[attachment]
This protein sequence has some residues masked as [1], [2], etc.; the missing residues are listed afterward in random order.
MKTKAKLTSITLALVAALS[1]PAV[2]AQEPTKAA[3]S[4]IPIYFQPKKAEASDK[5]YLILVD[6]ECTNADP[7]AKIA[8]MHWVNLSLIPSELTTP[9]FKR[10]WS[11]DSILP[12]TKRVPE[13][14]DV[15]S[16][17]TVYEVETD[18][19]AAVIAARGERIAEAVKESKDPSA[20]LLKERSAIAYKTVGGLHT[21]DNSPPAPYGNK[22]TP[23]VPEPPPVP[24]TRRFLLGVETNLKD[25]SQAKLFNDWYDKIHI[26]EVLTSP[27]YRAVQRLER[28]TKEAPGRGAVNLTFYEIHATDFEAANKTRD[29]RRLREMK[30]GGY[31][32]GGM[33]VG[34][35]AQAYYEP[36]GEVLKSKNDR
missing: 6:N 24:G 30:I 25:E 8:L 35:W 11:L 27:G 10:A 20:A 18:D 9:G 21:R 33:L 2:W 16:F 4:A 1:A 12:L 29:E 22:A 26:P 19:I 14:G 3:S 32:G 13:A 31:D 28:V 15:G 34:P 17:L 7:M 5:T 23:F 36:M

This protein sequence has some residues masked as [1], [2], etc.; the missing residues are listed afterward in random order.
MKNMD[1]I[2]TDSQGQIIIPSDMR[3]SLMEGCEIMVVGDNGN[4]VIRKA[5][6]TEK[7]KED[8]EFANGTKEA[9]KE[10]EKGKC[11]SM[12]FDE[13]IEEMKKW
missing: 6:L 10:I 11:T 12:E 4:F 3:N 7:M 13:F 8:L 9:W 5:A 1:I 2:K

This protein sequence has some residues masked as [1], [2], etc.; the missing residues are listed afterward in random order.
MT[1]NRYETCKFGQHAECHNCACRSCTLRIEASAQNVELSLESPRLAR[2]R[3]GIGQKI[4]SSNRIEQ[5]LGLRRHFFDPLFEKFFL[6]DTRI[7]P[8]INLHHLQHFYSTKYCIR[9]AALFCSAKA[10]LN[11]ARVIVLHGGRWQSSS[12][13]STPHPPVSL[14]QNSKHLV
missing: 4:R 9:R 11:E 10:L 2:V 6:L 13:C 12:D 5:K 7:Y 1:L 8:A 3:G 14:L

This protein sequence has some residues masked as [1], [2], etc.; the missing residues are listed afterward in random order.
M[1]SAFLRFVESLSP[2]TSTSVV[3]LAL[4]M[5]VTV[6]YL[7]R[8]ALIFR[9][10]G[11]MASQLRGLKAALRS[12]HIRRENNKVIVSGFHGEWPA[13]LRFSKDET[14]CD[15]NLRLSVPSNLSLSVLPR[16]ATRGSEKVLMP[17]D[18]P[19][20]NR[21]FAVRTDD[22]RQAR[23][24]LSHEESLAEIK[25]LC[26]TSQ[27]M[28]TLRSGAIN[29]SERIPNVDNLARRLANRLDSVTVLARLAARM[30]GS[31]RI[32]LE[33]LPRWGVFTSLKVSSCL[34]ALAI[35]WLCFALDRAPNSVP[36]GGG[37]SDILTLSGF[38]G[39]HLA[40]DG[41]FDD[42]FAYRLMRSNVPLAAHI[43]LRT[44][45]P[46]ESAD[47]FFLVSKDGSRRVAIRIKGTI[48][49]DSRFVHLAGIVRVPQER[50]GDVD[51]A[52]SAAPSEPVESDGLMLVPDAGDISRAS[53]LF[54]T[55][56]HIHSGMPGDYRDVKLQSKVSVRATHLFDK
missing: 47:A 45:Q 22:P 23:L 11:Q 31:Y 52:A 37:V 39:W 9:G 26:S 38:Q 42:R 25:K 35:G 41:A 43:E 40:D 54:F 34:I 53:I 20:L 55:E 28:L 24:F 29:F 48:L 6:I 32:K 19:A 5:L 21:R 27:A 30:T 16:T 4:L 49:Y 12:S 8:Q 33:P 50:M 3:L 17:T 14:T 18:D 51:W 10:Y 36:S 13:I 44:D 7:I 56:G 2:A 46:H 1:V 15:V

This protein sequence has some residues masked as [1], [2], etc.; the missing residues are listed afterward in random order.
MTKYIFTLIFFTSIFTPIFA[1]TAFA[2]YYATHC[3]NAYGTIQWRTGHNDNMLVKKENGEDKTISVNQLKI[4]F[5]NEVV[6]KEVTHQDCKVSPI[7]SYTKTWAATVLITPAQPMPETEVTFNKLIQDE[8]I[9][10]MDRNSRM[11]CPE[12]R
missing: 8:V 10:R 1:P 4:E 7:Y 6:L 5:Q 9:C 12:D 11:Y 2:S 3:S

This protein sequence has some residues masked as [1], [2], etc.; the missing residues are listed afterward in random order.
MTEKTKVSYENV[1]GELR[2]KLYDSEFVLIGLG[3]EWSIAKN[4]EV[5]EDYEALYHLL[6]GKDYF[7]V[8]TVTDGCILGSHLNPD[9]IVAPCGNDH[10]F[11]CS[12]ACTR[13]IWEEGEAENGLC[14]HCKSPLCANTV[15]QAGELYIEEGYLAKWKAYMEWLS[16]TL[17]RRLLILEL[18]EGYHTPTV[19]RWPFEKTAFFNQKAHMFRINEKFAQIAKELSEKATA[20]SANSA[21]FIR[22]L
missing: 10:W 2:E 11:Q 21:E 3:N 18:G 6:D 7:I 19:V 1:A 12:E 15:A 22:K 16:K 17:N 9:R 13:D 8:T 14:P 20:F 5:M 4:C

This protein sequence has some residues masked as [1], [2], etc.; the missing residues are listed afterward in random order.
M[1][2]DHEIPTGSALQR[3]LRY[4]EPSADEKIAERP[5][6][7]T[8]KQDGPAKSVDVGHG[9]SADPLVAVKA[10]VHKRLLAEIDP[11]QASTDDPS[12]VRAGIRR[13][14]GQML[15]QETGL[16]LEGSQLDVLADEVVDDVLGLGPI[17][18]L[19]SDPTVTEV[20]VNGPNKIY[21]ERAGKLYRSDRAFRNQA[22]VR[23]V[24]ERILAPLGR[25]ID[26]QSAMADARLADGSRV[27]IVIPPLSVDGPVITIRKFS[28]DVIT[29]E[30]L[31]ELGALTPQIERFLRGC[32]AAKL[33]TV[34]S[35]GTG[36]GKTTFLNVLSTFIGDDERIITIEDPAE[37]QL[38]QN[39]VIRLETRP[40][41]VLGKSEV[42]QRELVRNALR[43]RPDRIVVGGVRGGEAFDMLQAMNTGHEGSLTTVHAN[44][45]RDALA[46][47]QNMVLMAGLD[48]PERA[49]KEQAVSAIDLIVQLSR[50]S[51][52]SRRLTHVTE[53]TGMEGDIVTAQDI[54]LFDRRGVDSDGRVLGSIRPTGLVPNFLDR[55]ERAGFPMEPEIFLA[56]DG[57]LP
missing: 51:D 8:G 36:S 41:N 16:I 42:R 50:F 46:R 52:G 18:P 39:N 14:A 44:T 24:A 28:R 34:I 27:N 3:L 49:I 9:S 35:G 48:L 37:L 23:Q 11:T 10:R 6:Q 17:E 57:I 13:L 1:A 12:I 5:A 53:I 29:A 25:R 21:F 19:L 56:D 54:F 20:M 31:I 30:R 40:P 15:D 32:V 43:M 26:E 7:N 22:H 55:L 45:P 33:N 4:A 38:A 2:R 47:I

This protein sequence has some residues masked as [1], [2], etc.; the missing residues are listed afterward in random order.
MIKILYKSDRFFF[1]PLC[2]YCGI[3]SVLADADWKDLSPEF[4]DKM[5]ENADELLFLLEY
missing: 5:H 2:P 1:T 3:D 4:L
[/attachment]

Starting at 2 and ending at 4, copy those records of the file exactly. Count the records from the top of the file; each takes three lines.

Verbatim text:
This protein sequence has some residues masked as [1], [2], etc.; the missing residues are listed afterward in random order.
MKNMD[1]I[2]TDSQGQIIIPSDMR[3]SLMEGCEIMVVGDNGN[4]VIRKA[5][6]TEK[7]KED[8]EFANGTKEA[9]KE[10]EKGKC[11]SM[12]FDE[13]IEEMKKW
missing: 6:L 10:I 11:T 12:E 4:F 3:N 7:M 13:F 8:L 9:W 5:A 1:I 2:K

This protein sequence has some residues masked as [1], [2], etc.; the missing residues are listed afterward in random order.
MT[1]NRYETCKFGQHAECHNCACRSCTLRIEASAQNVELSLESPRLAR[2]R[3]GIGQKI[4]SSNRIEQ[5]LGLRRHFFDPLFEKFFL[6]DTRI[7]P[8]INLHHLQHFYSTKYCIR[9]AALFCSAKA[10]LN[11]ARVIVLHGGRWQSSS[12][13]STPHPPVSL[14]QNSKHLV
missing: 4:R 9:R 11:E 10:L 2:V 6:L 13:C 12:D 5:K 7:Y 1:L 8:A 3:G 14:L

This protein sequence has some residues masked as [1], [2], etc.; the missing residues are listed afterward in random order.
M[1]SAFLRFVESLSP[2]TSTSVV[3]LAL[4]M[5]VTV[6]YL[7]R[8]ALIFR[9][10]G[11]MASQLRGLKAALRS[12]HIRRENNKVIVSGFHGEWPA[13]LRFSKDET[14]CD[15]NLRLSVPSNLSLSVLPR[16]ATRGSEKVLMP[17]D[18]P[19][20]NR[21]FAVRTDD[22]RQAR[23][24]LSHEESLAEIK[25]LC[26]TSQ[27]M[28]TLRSGAIN[29]SERIPNVDNLARRLANRLDSVTVLARLAARM[30]GS[31]RI[32]LE[33]LPRWGVFTSLKVSSCL[34]ALAI[35]WLCFALDRAPNSVP[36]GGG[37]SDILTLSGF[38]G[39]HLA[40]DG[41]FDD[42]FAYRLMRSNVPLAAHI[43]LRT[44][45]P[46]ESAD[47]FFLVSKDGSRRVAIRIKGTI[48][49]DSRFVHLAGIVRVPQER[50]GDVD[51]A[52]SAAPSEPVESDGLMLVPDAGDISRAS[53]LF[54]T[55][56]HIHSGMPGDYRDVKLQSKVSVRATHLFDK
missing: 47:A 45:Q 22:P 23:L 11:Q 31:Y 52:A 37:V 39:W 9:G 26:S 38:Q 42:R 25:K 35:G 41:A 43:E 40:D 54:F 34:I 53:I 20:L 55:E 28:L 24:F 29:F 48:L 6:I 32:K 19:A 5:L 21:R 27:A 30:T 16:T 4:L 49:Y 12:S 8:Q 33:P 50:M 3:L 17:T 14:T 18:D 51:W 10:Y 36:S 13:I 44:D 7:I 56:G 2:A 46:H 1:V 15:V